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Old 02-10-09, 12:39 PM   #1
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Reach too long?

I have been riding my road bike off and on for 30 years and I have always had a tendancy to slide forward on the seat which reduces my hiney comfort. Does it make sense that the reach may be too long and that by shortening the stem this tendancy could go away? thanks for your thoughts.
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Old 02-10-09, 12:58 PM   #2
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Before replacing parts I'd tilt the saddle nose up a degree or 2 and maybe raise the bars to within an inch of drop from the saddle. You may need to slide the saddle forward a mm or too also. Do small adjustments 1 at a time and put some miles on in between adjustments til you get it dialed in....
What saddle are you using? Got a good side view pic of your bike?
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Old 02-10-09, 01:10 PM   #3
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It could be the reach or it can also be the angle of the saddle.
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Old 02-10-09, 01:49 PM   #4
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I will try to attach a pic. The pic shows the saddle tilted up at the nose but it was not comfortabe at that angle. It is an old old Brooks saddle bought at a Schwinn dealer about 1970. It has been on 3 bikes through the years.
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Old 02-10-09, 02:00 PM   #5
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My experience with B17s is that if the drop is too great I will slide forward on even a dead-level saddle. It also causes my hip to pop in and out viciously (other things do this too, not necessarily a cycling thing) and is just generally uncomfortable. I've heard it said many times that you shouldn't use a B17 on a bike with much drop and I find this to be true in my case. I believe both the sliding and the general discomfort is because of its width, in an upright position it's fine. I haven't had the necessary funds to try a narrower model.
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Old 02-10-09, 03:58 PM   #6
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The pic shows the saddle tilted up at the nose but it was not comfortabe at that angle.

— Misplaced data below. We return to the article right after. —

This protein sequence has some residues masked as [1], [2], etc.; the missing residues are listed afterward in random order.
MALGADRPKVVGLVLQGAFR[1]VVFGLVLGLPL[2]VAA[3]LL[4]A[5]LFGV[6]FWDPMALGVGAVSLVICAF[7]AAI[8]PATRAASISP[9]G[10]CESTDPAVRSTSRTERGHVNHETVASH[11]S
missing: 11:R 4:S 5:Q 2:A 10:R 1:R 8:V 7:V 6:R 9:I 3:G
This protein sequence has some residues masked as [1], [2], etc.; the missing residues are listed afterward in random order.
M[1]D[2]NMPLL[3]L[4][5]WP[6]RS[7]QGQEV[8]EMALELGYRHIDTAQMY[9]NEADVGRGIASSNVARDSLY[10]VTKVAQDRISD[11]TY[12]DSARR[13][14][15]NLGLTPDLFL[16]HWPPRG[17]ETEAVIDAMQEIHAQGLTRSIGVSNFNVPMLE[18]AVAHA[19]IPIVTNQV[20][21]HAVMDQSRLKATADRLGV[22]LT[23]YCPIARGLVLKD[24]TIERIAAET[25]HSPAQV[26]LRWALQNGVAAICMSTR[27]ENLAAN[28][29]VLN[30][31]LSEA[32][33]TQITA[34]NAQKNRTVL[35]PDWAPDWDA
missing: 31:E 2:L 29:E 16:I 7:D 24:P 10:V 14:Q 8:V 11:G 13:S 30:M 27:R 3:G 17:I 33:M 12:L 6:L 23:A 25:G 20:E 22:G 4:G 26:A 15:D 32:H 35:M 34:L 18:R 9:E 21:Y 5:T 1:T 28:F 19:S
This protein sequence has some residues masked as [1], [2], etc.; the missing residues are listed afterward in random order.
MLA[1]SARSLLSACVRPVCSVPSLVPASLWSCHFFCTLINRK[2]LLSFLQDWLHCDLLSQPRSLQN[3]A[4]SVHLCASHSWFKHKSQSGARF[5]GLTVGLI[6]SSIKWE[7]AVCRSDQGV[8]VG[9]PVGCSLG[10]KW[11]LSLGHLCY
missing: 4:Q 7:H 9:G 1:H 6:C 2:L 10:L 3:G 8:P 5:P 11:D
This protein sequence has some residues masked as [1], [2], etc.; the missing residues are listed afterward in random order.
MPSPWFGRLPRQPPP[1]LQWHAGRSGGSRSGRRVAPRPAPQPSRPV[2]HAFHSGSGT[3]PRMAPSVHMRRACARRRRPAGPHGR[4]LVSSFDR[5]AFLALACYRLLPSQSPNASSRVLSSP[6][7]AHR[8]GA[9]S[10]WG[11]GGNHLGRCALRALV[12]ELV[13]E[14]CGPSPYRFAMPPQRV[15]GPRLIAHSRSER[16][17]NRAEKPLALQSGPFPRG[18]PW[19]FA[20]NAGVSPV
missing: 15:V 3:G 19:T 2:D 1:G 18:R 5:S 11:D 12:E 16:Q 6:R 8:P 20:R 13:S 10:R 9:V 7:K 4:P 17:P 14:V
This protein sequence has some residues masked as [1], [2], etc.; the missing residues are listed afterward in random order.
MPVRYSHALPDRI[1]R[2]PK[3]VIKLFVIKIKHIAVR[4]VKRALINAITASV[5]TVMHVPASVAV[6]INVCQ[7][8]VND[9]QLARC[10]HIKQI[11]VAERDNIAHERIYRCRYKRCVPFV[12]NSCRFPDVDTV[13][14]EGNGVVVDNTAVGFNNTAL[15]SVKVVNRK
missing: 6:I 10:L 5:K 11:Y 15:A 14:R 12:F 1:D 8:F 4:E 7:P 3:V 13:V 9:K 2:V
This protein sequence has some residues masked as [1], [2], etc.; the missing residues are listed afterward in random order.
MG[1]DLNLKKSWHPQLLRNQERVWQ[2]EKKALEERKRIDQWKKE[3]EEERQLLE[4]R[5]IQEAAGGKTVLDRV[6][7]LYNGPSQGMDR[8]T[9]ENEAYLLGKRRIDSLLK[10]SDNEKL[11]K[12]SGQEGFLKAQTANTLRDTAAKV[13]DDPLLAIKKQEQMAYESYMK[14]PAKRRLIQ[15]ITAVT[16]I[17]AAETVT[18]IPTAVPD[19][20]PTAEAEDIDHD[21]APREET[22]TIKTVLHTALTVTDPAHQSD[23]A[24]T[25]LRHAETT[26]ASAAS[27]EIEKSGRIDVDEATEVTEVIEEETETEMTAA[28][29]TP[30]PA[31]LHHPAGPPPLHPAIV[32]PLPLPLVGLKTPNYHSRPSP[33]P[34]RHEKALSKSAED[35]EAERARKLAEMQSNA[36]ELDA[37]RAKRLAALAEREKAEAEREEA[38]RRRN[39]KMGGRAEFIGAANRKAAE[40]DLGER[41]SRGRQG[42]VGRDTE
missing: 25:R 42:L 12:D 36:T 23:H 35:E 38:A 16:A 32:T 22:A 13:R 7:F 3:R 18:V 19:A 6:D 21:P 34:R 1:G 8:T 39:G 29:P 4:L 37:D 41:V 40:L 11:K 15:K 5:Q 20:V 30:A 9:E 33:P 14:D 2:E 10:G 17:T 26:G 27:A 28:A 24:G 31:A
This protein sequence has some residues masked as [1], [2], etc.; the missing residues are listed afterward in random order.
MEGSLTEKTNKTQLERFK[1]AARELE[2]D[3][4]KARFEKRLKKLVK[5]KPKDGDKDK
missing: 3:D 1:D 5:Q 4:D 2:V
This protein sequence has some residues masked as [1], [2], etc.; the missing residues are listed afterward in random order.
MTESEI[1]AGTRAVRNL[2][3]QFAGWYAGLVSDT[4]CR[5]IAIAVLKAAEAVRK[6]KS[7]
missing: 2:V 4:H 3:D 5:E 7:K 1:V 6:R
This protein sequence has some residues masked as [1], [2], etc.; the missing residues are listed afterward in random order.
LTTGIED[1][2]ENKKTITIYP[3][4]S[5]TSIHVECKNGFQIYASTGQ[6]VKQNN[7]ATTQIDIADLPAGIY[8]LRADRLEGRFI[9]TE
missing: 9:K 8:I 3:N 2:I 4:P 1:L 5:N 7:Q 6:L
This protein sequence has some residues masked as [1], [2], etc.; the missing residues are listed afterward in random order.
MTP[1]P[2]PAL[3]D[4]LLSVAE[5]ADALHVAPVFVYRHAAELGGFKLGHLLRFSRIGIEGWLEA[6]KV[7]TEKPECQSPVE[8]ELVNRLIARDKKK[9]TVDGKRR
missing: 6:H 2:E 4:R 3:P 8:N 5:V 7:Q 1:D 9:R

I'm not surprised it was uncomfortable at that angle. I usually have my saddles slightly nose down. From the picture, it doesn't look like you have much drop but the top tube length looks quite long compared to the seat tube length. You can try a shorter stem but it may be this frame is just too long for you even if the seat tube length is correct.
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Old 02-10-09, 04:15 PM   #7
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I'm not surprised it was uncomfortable at that angle. I usually have my saddles slightly nose down. From the picture, it doesn't look like you have much drop but the top tube length looks quite long compared to the seat tube length. You can try a shorter stem but it may be this frame is just too long for you even if the seat tube length is correct.
I have this problem with my Raleigh Grand Prix. I can't even ride it because I'm too stretched out to be comfortable. My DX-6000 on the other hand has a top-tube about an inch shorter and is SO MUCH more comfortable. They're the same "size" bikes though. This is a very likely suggestion, IMO.
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Old 02-10-09, 05:18 PM   #8
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Here's a thought - he has poor posture. Stretch before riding. Do the pelvic tilt to change the angle at which your buttocks and pelvis engage the seat.

I'm saying this because that is aa RADICAL seat tilt. You are trying to use the seat tilt to make up for some other ergonomic deficiency. It would be better if we could see a profile view of you seated on the bike, rather than just the bike.
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Old 02-10-09, 05:29 PM   #9
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I have recently measured the tt and it is about 4 to 5 cm longer than the seat tube. The stem is about 80mm by my measurement. I will say that I was surprised by the longer length of the tt. I have been thinking about getting a taller stem to get the bar height a little higher so I could also get it a little shorter reach. I do have the seat adjusted toward the front. The old girl rides good and quite responsive for a sport tourer. There is more weight on my arms and hands than I currently prefer. 30 years ago the weight on my arms was not a problem but I was several pounds lighter in them there days.